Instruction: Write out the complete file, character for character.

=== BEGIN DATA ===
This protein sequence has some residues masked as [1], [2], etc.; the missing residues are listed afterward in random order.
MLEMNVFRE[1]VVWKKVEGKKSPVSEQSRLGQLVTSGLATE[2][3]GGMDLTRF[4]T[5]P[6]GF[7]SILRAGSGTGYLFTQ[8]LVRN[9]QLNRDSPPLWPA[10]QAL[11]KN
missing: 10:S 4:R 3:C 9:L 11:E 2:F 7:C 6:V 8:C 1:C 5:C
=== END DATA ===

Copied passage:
This protein sequence has some residues masked as [1], [2], etc.; the missing residues are listed afterward in random order.
MLEMNVFRE[1]VVWKKVEGKKSPVSEQSRLGQLVTSGLATE[2][3]GGMDLTRF[4]T[5]P[6]GF[7]SILRAGSGTGYLFTQ[8]LVRN[9]QLNRDSPPLWPA[10]QAL[11]KN
missing: 10:S 4:R 3:C 9:L 11:E 2:F 7:C 6:V 8:C 1:C 5:C